• thick, opaque libraries like Spring
  1. Database is rock-solid predictable.
  2. javascript was predictable in my pre-2000 experience
  3. automation Scripts are often more predictable, but advanced python is not.

(bold answers are good interview answers.)
A: separation of concern, encapsulation.
* any team dev need task breakdown. PWM tech department consists of teams supporting their own systems, which talk to each other on an agreed interface.
* Use proc and views to allow data source internal change without breaking data users (RW)
* ftp, mq, web service, ssh calls, emails between departments
* stable interfaces. Each module’s internals are changeable without breaking client code
* in GS, any change in any module must be done along with other modules’ checkout, otherwise that single release may impact other modules unexpectedly.

A: prod support and easy to learn?
* less support => more dev.
* easy to reproduce prod issues in QA
* easy to debug
* audit trail
* easy to recover
* fail-safe
* rerunnable

A: extensible and configurable? It often adds complexity and workload. Probably the #1 priority among managers i know on wall st. It’s all about predicting what features users might add.

How about time-to-market? Without testibility, changes take longer to regression-test? That’s pure theory. In trading systems, there’s seldom automated regression testing.

A: testability. I think Chad also liked this a lot. Automated tests are less important to Wall St than other industries.

* each team’s system to be verifiable to help isolate production issues.
* testable interfaces between components. Each interface is relatively easy to test.

A: performance — always one of the most important factors if our system is ever benchmarked in a competition. Benchmark statistics are circulated to everyone.

A: scalability — often needs to be an early design goal.

A: self-service by users? reduce support workload.
* data accessible (R/W) online to authorized users.

A: show strategic improvement to higher management and users. This is how to gain visibility and promotion.

How about data volume? important to eq/fx market data feed, low latency, Google, facebook … but not to my systems so far.

DB=%% favorite data store due to instrumentation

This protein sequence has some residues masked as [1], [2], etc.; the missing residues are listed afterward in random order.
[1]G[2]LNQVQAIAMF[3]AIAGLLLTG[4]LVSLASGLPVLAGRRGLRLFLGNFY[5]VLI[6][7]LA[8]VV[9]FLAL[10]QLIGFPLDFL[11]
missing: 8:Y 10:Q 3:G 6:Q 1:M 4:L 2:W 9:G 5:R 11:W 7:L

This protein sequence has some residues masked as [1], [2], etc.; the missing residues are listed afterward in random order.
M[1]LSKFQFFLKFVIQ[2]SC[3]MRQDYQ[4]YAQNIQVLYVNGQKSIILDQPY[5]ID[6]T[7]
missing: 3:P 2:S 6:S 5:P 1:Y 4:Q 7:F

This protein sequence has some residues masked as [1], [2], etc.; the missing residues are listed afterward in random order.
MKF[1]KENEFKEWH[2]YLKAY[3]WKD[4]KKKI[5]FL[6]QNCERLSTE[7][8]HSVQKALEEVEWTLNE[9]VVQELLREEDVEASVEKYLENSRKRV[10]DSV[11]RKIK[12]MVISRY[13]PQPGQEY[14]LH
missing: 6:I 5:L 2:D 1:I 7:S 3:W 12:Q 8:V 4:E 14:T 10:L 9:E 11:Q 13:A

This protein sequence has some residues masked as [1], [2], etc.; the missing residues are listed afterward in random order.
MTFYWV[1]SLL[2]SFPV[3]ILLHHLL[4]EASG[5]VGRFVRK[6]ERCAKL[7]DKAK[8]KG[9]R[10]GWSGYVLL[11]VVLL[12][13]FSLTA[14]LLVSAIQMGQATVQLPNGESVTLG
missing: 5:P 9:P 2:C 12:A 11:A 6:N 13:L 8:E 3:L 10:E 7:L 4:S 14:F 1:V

The noSQL products all provide some GUI/query, but not very good. Piroz had to write a web GUI to show the content of gemfire. Without the GUI it’s very hard to manage anything that’s build on gemfire.

As data stores, even binary files are valuable.

Note snoop/capture is no data-store, but falls in the same category as logging. They are easily suppressed, including critical error messages.

Why is RDBMS my #1 pick? ACID requires every datum to be persistent/durable, therefore viewable from any 3rd-party app, so we aren’t dependent on the writer application.

c++ compiler to print __cplusplus

Based on http://stackoverflow.com/questions/1562074/how-do-i-show-the-value-of-a-define-at-compile-time:

#define VALUE(x) #x
#define VAR_NAME_VALUE(var) #var “=” VALUE(var)
#pragma message(VAR_NAME_VALUE(__cplusplus))
—-save above in dummy.cpp—-

g++ -std=c++14 dummy.cpp # shows:
dummy.cpp:7:44: note: #pragma message: __cplusplus=201300L

strace, ltrace, truss, oprofile, gprof – random notes

[[optimizing Linux performance]] has usage examples of ltrace.
I think truss is the oldest and most well-known.
Q: what values do the others add?
truss, strace, ltrace all show function arguments, though pointer to objects will not be “dumped”. (Incidentally, I guess apptrace has a unique feature to dump arguments of struct types.)
strace/ltrace are similar in many ways…
ltrace is designed for shared LLLibrary tracing, but can also trace syscalls.
truss is designed for syscalls, but “-u” covers shared libraries.
oprofile — can measure time spent and hit rates on library functions

## c++ instrumentation tools

(Each star means one endorsement)

oprofile **
gprof *
papi
callgrind (part of valgrind)
sar *
strace *
(Compared to strace, I feel there are more occasions when ltrace is useful.)
systemtap
tcpdump
perf,
perf_events


libc
*Pin threads to CPUs. This prevents threads from moving between cores and invalidating caches etc. (sched_setaffinity)

See more http://virtualizationandstorage.wordpress.com/2013/11/19/algo-high-frequency-trading-design-and-optmization/

[[debug it]] c++, java.. — tips

I find this book fairly small and practical. No abstract theories. Uses c++  java etc for illustrations.

Covers unix, windows, web app.

=== debugging memory allocators
–P170
memory leaks
uninitialized variable access
varialbe access after deallocation
–p199
Microsoft VC++ has a debuging mem allocator built in. Try http://msdn.microsoft.com/en-us/library/e5ewb1h3(v=vs.90).aspx